WTF Is … The SQL UPDATE Statement

2 min read

In this article we’ll find out:

How to change a value in our table using the UPDATE statement.

The last thing we want is to have to remove records and add the whole lot back into a new row with only a slight change every time one element of our data changes so the UPDATE statement is a really useful tool to have at our disposal.

Let’s say our business has had a really good year and at annual pay review time we decide to give all of our employees a very pleasant 10% payrise.

As we’re updating all employees’ salary we can write an UPDATE statement like this:

UPDATE employees SET salary = salary * 1.1;

What we’re doing here is telling the SQL code that we want to modify or update the table called “employees“, specifically the field in that table called “salary“.

What we want to do with the “salary” field is, on an employee by employee basis, take the existing “salary” amount for that employee and multiply it by 1.1 (i.e. adding an additional 10% to the salary amount).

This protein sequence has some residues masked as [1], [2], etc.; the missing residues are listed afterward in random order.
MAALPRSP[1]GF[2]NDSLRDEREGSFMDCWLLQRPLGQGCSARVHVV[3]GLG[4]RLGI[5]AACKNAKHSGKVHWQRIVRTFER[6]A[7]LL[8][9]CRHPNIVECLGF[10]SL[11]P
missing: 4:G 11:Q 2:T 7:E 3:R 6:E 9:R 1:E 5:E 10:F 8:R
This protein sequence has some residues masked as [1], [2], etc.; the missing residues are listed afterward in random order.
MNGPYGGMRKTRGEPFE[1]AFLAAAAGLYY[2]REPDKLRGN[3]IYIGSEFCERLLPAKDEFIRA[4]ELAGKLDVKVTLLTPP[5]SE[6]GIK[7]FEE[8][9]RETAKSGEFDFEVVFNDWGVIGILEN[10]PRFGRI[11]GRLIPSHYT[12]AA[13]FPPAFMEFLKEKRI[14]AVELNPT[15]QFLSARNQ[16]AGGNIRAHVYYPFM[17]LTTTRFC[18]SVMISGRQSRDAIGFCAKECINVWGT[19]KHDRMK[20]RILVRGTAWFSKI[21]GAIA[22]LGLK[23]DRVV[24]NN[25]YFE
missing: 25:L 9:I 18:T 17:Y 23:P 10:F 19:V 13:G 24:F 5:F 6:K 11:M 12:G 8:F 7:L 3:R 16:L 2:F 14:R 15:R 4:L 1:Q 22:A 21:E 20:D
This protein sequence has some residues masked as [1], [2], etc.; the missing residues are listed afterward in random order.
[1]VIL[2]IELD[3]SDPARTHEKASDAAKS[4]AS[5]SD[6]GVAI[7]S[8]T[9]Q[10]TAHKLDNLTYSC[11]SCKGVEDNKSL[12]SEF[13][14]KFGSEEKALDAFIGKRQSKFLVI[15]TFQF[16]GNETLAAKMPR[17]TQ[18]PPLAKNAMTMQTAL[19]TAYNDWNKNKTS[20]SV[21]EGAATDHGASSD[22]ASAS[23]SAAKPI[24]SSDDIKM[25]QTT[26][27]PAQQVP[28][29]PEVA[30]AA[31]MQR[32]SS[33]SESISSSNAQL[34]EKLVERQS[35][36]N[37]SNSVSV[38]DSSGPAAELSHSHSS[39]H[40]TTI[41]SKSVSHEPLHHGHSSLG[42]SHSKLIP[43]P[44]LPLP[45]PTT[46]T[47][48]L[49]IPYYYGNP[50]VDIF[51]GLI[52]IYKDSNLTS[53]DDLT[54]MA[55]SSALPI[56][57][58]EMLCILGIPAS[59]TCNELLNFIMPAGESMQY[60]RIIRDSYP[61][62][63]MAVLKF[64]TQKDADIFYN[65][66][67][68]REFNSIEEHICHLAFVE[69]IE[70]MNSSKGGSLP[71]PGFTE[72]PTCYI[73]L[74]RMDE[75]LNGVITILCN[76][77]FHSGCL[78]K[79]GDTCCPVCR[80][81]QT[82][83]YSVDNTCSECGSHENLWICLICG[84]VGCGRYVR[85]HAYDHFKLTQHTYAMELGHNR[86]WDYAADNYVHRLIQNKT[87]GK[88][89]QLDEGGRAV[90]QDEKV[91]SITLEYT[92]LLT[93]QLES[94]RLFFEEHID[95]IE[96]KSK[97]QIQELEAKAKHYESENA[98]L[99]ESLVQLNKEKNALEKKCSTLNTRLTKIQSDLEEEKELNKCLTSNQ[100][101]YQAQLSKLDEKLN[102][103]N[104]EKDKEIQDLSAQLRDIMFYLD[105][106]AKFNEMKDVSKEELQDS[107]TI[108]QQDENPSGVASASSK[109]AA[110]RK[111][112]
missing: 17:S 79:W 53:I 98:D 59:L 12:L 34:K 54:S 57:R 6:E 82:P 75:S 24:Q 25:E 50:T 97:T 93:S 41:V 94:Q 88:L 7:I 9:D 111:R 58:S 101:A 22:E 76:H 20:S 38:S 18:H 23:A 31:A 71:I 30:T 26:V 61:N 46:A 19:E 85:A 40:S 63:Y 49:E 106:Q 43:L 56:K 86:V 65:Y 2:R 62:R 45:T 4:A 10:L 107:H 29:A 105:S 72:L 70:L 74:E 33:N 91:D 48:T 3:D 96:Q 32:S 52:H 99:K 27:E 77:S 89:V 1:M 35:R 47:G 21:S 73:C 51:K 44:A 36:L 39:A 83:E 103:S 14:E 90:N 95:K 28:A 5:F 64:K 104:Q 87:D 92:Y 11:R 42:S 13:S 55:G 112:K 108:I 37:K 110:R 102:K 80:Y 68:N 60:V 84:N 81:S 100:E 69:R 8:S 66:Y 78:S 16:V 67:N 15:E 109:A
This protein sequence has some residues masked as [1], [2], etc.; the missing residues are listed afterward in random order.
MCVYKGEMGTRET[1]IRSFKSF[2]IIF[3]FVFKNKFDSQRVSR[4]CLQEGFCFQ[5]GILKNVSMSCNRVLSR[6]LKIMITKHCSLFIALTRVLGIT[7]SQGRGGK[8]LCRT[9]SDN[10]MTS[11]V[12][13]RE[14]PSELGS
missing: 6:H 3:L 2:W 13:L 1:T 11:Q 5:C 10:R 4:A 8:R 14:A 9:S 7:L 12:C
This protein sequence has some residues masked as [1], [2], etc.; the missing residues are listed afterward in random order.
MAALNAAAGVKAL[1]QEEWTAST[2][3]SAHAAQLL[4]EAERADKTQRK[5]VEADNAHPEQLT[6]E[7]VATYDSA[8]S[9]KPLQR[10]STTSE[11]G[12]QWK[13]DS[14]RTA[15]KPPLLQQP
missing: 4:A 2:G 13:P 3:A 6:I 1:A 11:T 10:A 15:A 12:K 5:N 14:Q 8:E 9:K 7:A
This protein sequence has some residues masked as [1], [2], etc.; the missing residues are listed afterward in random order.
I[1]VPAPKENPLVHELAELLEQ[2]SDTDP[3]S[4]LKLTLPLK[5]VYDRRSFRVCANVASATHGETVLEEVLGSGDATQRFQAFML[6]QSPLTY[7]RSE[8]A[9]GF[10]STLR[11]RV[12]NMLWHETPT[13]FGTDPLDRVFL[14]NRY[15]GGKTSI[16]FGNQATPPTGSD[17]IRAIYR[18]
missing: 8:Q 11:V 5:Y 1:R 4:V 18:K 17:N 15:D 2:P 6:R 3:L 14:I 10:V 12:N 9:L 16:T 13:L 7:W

The SQL code works out what the new salary is and updates the record accordingly for every employee in our table.

Hurrah, drinks are on our crew!

This works really well if everyone in the table is getting that same level of payrise but what if only a certain grade of employee is getting a rise? How do we filter the employees and only modify the chosen employees’ salaries and not the rest?

For this we will go back to a handy clause we learnt in a previous article in this series- the WHERE clause.

Just as we saw that we could effectively filter records into (or out of) the data we brought back from the database with the SELECT statement by using WHERE, we can do much the same when choosing which rows of data get the UPDATE treatment.

For example, if we only wanted to give the Managers in our business a 10% payrise we would code the SQL like this:

UPDATE employees
SET salary = salary * 1.1
WHERE grade='Manager';

By adding the WHERE clause we have limited the UPDATE to only those employees who have a ‘Manager’ grade in our database table. So now the managers are celebrating their good fortune but the poor plebs on the factory floor are stuck where they were on the same pay.

Welcome to capitalism.

The WHERE clause is always a useful one to keep an eye on. There isn’t a SQL developer in the world who hasn’t got carried away and updated every row in their database by accident when they should have used the WHERE clause to filter their targets.

Check out the next lesson from my Learn SQL For Data Analysis series.

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